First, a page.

My research explores three major works of Jane AustenNorthanger Abbey, Pride and Prejudice, and Persuasionwith an eye toward Austens development of ideological and formal features of the novel, as well as her attempts to coach her characters and, by implication, the reader, in how to understand these new features. By analyzing Austens presentation of characters engaged in reading texts as diverse as novels, sermons, conduct books, letters, poems, situations, and countenances, I hope to develop an understanding of the way in which Austen desired her novels to be read and to explore the implications of Austens theories of reading practice upon the rise in the respectability of the novel in the late eighteenth and early nineteenth centuries.
The Naturalization Act of 1870 ushered in a wave of immigration during the turn of the 20th century which included many from the West Indies. While they sought the same opportunities as their European counterparts they often suffered from, and organized against, discrimination and Jim Crow segregation. Thus as activists, intellectuals, and parents, these immigrants paved the way for their children who went on to become such civil rights pioneers as W.E.B. DuBois, James Weldon Johnson, Shirley Chisholm, and Malcolm X. My research illuminates how these often overlooked immigrants helped sow the seeds of the Civil Rights Movement, by connecting their politics to those of their more well-known first generation American children.
Physicists can now readily cool atoms down to near absolute zero and exploit their quantum behavior that one does not see at everyday room temperatures. One such application of cold atoms is called atom interferometry. Typically, the experimental setup of atom interferometers are quite bulky and can fill up a room. However, at the cost of some sensitivity these setups can be scaled down to the size of a moving box. Since such a small atom interferometers can measure accelerations nearly as well as other cutting edge technology, a miniature version could have applications in navigation and geophysical measurements. My project this summer is to create a small trap to cool the atoms that can be later extended into a small atom interferometer.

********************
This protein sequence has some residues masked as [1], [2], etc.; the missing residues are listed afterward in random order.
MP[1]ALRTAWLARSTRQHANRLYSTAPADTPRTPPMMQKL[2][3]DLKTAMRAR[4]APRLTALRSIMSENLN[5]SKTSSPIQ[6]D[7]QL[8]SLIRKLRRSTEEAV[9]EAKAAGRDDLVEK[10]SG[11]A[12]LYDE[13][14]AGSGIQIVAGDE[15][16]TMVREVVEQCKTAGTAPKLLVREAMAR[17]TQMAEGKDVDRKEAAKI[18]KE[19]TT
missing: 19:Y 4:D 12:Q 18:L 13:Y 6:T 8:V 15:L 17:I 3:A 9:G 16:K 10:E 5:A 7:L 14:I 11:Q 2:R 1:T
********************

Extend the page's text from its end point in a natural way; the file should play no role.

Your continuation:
My research deals with a trend in American prose that, starting around the nineteenth century, led to an increasingly speech-based way of writing, called plain speech, characterized by simplicity in language, conciseness, and straightforwardness. Starting with Mark Twains Adventure of Huckleberry Finn, which was the first time that a serious work of literature maintained the use of a dialectical speaker throughout itself for a purpose other than humor, American literature entrenched itself in the vernacular, breaking with the verbosity and erudition of Anglo writers. I am tracing how, starting with the dramatic advent of Huckleberry Finn, American prose adapted the notion of plain speech into a literary form, culminating in the blunt and powerful prose of Ernest Hemingway. I also want to explore the implications of plain speech as an American form, in terms of its development on the frontier and its fixation on the common.
It’s easy to see video games as fantasy worlds designed for pleasure and escape. In this project, I plan to look further into the real-life implications of virtual worlds–specifically military first-person shooters. When we consume war as a source of fun, what happens? Military FPSes, such as Call of Duty: Modern Warfare 2, involve certain assumptions–not just about global questions of the role of the United States as a military superpower, but about small-scale questions of how we are embodied in the world. These games invite us into the bodies of anonymous supersoldiers who see the world through the technologized eyes of Predator drones and heartbeat sensors. What kinds of bodies and perception do these games take as natural? What global dynamics of war and power do they transform into play?